Equality Act: Scales

In a recent post from Church the Church of Jesus Christ of Latter-day Saints Newsroom titled Church Expresses Support for ‘Fairness for All’ Approach I learn that the unfortunate conflict between religious liberty and LGBT rights is increasing in intensity. In the article we read that:

The Church of Jesus Christ of Latter-day Saints is deeply concerned that the ongoing conflicts between religious liberty and LGBT rights are poisoning our civil discourse, eroding the free exercise of religion and preventing diverse Americans of good will from living together in respect and peace. Lawmakers across the nation, including members of Congress, are working to enact or strengthen laws that ensure LGBT persons fair access to important rights, such as nondiscrimination in areas like housing, employment and appropriate public accommodations. The Church is on record favoring reasonable measures that secure such rights.

At the same time, we urgently need laws that protect the rights of individuals and faith communities to freely gather, speak out publicly, serve faithfully and live openly according to their religious beliefs without discrimination or retaliation, even when those beliefs may be unpopular. This includes the right of religious organizations and religious schools to establish faith-based employment and admissions standards and to preserve the religious nature of their activities and properties.

According to the Church of Jesus Christ of Latter-day Saints,

The Equality Act now before Congress is not balanced and does not meet the standard of fairness for all. While providing extremely broad protections for LGBT rights, the Equality Act provides no protections for religious freedom. It would instead repeal long-standing religious rights under the federal Religious Freedom Restoration Act, threaten religious employment standards, devastate religious education, defund numerous religious charities and impose secular standards on religious activities and properties. The Church joins other religious organizations that also strongly oppose the Equality Act as unbalanced, fundamentally unfair and a path to further conflict.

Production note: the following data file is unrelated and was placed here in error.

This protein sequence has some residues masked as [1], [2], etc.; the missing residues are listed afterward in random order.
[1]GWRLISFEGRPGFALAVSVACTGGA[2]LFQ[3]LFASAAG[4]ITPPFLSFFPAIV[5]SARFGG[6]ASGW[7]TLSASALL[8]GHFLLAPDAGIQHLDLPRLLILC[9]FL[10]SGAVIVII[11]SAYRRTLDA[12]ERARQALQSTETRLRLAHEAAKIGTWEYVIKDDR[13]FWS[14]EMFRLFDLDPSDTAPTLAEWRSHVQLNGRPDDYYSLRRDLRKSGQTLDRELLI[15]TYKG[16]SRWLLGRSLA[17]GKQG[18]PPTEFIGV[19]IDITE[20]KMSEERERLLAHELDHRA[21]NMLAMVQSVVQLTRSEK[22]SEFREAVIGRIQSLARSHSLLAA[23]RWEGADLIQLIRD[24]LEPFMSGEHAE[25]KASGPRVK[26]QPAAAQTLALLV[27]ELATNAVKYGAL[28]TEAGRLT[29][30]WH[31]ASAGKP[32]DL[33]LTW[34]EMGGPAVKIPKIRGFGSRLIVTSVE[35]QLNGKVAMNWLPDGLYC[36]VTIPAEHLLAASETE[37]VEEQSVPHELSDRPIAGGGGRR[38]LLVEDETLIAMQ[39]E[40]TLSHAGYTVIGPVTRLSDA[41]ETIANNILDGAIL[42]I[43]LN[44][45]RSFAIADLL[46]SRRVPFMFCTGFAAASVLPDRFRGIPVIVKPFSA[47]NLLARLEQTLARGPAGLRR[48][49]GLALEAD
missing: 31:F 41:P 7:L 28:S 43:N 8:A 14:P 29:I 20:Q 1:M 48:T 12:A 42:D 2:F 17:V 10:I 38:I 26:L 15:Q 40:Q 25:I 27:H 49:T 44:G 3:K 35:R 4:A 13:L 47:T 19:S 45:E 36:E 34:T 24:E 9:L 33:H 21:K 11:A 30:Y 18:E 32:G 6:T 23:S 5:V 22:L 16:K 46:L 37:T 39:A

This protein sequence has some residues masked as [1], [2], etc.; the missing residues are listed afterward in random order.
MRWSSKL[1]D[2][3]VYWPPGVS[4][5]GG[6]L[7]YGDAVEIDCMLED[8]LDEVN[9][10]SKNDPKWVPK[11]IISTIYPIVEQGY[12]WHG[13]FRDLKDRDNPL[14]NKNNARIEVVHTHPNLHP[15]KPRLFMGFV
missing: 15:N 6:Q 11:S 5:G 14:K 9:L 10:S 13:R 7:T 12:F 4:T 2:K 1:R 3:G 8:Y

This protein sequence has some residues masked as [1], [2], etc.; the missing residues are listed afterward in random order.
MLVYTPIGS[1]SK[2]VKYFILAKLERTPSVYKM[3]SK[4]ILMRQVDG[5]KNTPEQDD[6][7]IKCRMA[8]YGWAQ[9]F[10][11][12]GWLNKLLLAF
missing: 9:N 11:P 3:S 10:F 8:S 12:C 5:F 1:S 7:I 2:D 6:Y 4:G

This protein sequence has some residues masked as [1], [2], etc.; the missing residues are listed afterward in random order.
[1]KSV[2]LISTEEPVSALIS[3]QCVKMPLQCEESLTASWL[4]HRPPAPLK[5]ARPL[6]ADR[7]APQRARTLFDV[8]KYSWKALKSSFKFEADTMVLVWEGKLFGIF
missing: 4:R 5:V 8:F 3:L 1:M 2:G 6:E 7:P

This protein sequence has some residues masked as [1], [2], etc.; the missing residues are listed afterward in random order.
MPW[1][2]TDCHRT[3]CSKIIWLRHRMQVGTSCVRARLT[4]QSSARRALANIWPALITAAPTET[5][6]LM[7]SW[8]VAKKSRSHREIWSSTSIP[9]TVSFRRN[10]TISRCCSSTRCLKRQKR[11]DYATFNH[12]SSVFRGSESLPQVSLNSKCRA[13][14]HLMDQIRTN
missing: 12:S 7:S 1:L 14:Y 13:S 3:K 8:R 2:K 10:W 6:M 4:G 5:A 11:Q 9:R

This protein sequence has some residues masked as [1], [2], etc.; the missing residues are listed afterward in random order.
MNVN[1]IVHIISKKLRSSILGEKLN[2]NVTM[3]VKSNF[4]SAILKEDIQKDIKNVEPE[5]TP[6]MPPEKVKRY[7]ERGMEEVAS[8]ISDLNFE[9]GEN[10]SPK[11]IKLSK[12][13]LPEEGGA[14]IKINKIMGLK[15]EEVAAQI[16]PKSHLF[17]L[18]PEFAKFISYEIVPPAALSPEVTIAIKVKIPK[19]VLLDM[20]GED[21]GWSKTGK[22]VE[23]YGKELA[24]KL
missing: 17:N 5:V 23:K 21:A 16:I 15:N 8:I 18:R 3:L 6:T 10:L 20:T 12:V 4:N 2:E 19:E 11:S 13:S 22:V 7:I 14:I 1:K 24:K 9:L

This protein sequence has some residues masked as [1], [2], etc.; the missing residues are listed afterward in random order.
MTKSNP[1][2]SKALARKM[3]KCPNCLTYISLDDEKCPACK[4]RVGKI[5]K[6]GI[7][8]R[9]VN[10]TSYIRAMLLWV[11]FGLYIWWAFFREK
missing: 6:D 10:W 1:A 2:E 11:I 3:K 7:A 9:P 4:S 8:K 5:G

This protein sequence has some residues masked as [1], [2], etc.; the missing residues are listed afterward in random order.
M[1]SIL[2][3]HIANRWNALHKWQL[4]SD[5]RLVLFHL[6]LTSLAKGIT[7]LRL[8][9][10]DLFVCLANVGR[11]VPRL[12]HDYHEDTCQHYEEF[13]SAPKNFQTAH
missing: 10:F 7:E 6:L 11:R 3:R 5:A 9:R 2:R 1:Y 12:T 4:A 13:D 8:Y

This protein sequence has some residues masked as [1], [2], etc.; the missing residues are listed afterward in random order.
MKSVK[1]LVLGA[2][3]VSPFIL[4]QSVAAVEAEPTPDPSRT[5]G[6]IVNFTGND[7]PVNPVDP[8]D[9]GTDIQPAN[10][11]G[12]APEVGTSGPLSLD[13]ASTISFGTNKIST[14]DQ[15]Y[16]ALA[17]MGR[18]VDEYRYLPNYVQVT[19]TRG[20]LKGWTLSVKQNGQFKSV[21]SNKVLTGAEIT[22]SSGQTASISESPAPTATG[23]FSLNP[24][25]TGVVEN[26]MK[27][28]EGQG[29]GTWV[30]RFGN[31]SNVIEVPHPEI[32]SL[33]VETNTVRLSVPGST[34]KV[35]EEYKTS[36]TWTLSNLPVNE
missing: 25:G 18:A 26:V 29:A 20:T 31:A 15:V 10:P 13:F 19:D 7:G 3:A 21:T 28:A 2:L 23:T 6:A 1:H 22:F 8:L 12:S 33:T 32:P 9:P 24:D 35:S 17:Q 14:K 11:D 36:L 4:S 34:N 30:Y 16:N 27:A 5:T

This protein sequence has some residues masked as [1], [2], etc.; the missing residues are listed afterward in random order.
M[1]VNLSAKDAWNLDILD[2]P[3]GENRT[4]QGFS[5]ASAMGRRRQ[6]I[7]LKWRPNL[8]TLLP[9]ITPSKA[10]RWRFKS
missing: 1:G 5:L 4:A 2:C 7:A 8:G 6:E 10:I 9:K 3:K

The Equality Act, is a bill that was just approved by the House of Representatives, and it is currently awaiting consideration by the United States Senate. The Equality Act would amend the 1964 Civil Rights Act, and prohibit discrimination on the basis of sexual orientation and gender identity in employment, housing, public accommodations, public education, federal funding, credit, and the jury system.

On the surface, when explained in those terms, this change seems to be reasonable. However, there is more to it, and the Church and other religious organizations are not the only ones who are worried about the potential consequences of the Equality Act.

According to an article on the National Review, titled A Liberal Law Professor Explains Why the Equality Act Would ‘Crush’ Religious Dissenters Douglas Laycock, a law professor at the University of Virginia, who has been a longtime supporter of same-sex marriage is now worried that the Equality Act

“…goes very far to stamp out religious exemptions. It regulates religious non-profits. And then it says that [the Religious Freedom Restoration Act] does not apply to any claim under the Equality Act. This would be the first time Congress has limited the reach of RFRA. This is not a good-faith attempt to reconcile competing interests. It is an attempt by one side to grab all the disputed territory and to crush the other side.”

I find it interesting, when he says that “It is an attempt by one side to grab all the disputed territory and to crush the other side“. This is why, I believe, the Church is saying that it “strongly oppose the Equality Act as unbalanced, fundamentally unfair and a path to further conflict.”

While the rights of the LGBT are important, the Constitution of the United States of America allows for the peaceful coexistence of people with different values, and one group should not impose their beliefs and practices on other groups.

This principle, obviously, is easy to state, but not always easy to apply in public life, especially when strong feelings are involved.

According to professor Laycock the Equality Act, would “crush” conscientious objectors and have several other negative consequences.

It is too early to see how this battle will develop, but there are reasons to be concerned about religious freedom in the US. Hopefully, reason and good feelings will prevail, and religious freedom will be protected together with the basic civil rights for LGBT persons in order to end this destructive conflict and protect the rights of all Americans.


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